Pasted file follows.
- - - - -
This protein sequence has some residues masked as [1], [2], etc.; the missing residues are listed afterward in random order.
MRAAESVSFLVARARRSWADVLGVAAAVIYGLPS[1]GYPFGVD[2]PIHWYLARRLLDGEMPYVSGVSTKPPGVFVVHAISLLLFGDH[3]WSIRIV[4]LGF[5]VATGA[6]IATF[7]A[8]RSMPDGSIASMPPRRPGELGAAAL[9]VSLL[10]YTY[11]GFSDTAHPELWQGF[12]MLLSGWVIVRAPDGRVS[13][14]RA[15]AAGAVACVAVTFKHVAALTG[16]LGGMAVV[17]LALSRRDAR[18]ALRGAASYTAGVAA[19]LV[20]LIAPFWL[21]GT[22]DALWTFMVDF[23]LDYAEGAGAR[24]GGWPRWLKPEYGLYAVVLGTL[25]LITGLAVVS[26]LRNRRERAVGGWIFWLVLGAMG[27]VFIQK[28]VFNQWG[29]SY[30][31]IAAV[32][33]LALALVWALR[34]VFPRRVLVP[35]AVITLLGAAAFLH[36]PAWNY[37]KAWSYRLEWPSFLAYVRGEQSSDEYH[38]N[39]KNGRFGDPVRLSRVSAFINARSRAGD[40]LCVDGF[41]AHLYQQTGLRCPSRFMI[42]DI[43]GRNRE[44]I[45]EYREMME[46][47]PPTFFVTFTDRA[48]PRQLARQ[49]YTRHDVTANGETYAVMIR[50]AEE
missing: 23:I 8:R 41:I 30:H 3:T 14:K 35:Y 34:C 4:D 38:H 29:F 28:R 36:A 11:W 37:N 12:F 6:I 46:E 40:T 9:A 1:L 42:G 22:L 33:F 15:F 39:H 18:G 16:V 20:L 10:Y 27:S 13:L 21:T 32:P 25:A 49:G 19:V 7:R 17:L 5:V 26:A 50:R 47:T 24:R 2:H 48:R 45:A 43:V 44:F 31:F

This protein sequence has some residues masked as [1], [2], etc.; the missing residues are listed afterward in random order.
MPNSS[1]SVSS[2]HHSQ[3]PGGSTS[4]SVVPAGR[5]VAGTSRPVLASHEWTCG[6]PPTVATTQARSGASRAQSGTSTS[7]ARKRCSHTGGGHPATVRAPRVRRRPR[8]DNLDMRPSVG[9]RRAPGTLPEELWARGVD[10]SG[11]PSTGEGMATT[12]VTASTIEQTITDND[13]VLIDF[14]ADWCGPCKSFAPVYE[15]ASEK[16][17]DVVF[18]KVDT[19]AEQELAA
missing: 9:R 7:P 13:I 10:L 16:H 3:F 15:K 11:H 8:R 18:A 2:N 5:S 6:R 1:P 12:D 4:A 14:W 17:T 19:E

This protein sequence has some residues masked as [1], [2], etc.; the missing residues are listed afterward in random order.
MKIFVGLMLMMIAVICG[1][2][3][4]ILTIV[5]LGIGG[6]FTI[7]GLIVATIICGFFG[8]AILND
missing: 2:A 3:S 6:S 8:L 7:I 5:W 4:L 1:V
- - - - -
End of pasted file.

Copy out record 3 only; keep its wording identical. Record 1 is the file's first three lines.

This protein sequence has some residues masked as [1], [2], etc.; the missing residues are listed afterward in random order.
MKIFVGLMLMMIAVICG[1][2][3][4]ILTIV[5]LGIGG[6]FTI[7]GLIVATIICGFFG[8]AILND
missing: 2:A 3:S 6:S 8:L 7:I 5:W 4:L 1:V